Dear readers: Sorry my blogs have been few and far between these days. I seem to be experiencing some kind of “blog block.” And apologies to the Professional American Women of Turkey, who have already read a version of the story below.
“Try to remember that you are a guest in their country. Try to be respectful.” University study abroad brochure.
As many of you know, it was quite a challenge for me to get used to living in a Turkish mega-city. But now, after two years in Istanbul, I generally feel competent as I run errands, head to my volunteer job, meet friends for tea and lunch, and guide visitors. When I encounter a situation that gets the better of me, I hesitate to share it because it represents failure. But it’s all part of the expatriate experience.
I went to Istanbul’s enormous Grand Bazaar yesterday to look for Ottoman cloth for some pillows I wanted to make. A friend recommended a shop called Deregozu. When I arrived there, I noticed it was smaller than most Grand Bazaar shops, many of which are the size of walk-in closets. I told the proprietor, a man named Hassan, what I was looking for, and he insisted on walking me to the Deregozu warehouse, a few blocks outside the bazaar, to view a larger selection.
At the warehouse, it was quickly evident that Deregozu did not have the elegant, thick cloth with slender tulip designs that I sought, but instead lots of suzani embroidery work and colorfully-dyed silk ikat. Hassan offered me a cup of tea and, along with several other customers, I looked around.
I noticed a piece of fabric covered with attractive needlework called kaitag, from Daghestan (the name of this area of the world would become notorious a few years later because the Boston Marathon bombers hailed from there) in southern Russia.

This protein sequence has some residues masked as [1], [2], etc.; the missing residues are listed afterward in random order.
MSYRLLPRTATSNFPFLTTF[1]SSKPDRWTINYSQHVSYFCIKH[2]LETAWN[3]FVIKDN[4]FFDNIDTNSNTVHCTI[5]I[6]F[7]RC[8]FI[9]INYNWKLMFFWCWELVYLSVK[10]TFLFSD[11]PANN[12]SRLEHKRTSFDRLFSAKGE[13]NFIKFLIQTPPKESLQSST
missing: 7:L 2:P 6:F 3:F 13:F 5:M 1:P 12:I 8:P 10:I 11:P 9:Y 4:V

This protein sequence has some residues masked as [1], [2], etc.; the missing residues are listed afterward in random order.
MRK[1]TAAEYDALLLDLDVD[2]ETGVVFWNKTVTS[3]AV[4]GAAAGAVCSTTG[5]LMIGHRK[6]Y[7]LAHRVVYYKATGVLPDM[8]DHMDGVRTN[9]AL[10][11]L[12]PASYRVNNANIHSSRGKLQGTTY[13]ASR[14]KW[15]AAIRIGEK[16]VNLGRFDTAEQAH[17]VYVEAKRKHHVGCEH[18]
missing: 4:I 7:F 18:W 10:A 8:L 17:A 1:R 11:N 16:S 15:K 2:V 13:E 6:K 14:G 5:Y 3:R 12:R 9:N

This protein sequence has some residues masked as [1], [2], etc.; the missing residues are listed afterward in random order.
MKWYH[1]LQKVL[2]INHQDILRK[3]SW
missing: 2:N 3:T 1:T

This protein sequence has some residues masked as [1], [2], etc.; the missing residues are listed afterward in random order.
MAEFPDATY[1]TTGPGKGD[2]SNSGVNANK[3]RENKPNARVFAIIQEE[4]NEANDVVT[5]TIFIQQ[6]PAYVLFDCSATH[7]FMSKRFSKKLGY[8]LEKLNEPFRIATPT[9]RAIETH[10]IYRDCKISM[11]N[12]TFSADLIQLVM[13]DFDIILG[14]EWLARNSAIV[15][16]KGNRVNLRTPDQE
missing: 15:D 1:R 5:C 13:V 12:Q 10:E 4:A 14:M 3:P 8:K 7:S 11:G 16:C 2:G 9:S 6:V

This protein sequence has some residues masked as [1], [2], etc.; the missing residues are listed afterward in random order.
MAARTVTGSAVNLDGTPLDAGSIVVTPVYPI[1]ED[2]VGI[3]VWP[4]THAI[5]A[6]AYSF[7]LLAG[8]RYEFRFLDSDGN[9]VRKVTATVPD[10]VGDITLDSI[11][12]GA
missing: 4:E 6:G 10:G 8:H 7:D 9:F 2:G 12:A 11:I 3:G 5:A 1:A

When I asked the price, Hassan quoted me $200 (400 Turkish Lira — TL). While I pondered whether to offer a lower price, he said goodbye and I was left with his friendly brother, Hamza, and Ayse, a sweet, young headscarfed woman.
I looked around some more, and then asked Hamza for the prices of a suzani table runner and the Russian piece. He replied that they were 250 TL (about $125) each. Pleased, I picked up the Russian piece to buy and offered a debit card, which Hamza told me the shop did not accept. Opening my wallet, I noticed I had just 250 TL inside. Hamza told me I could pay later, but I told him no, I would pay now, but would then need to be directed to a cash machine so I would have some cash for lunch and the trip home.
I completed the transaction and said goodbye and thanked Hamza. He offered me a stack of business cards to give to friends. Then Ayse took me down the street to the cash machine. As we walked, we chatted about her English studies, and she asked where in Istanbul I lived. When we reached Garanti Bank, I said goodbye to her and got in line.
A few minutes later, I felt a tap on my shoulder, and there was Ayse again. She held out an IPhone and, surprised, I took it. “Hello?”
“Hello,” said Hamza. “Were you going to bring back the 100 lira you owe me, or pay me later?”
“100 more lira? I thought the price of the cloth was 250 lira.”
“No, it was 350.”
“Hmm . . . okay,” I replied. I had repeated the lira price to Hamza several times in both English and Turkish to make sure I understood it. He had nodded in agreement. Had I mixed up two hundred and three hundred in both Turkish and English? That didn’t seem likely, but now I felt confused.
The Garanti machine thrust out my cash and Ayse was standing there with her hand open. I gave her 100 TL and she turned and was gone.
I quickly realized I had been scammed: deceived, or at the very least, mistreated. I was angry at the Deregozu shopkeepers but also at myself. There were other ways I could have handled the situation. I could have marched back to the store and asked for my money back, apologizing for “my error” and telling them 350 TL was simply too much. But I didn’t.
Although I’m proud of my progress with Turkish, it is easy to knock me off balance, language-wise. On top of that, I carry with me the firm belief that I am a guest here in Turkey and should avoid unpleasantness. Most of the time that works well for me, preventing an impatient comment or roll of the eyes, and causing me to observe the people around me and act as they do (for example, remaining quiet on public transportation). But wise as that sentiment is, how can I turn it off when an unpleasant situation suddenly arises?
In my case, I simply cannot. Oh well. My positive interactions here outnumber the negative by at least 50 to 1. Yesterday’s incident was simply part of the (low) price I pay for living here.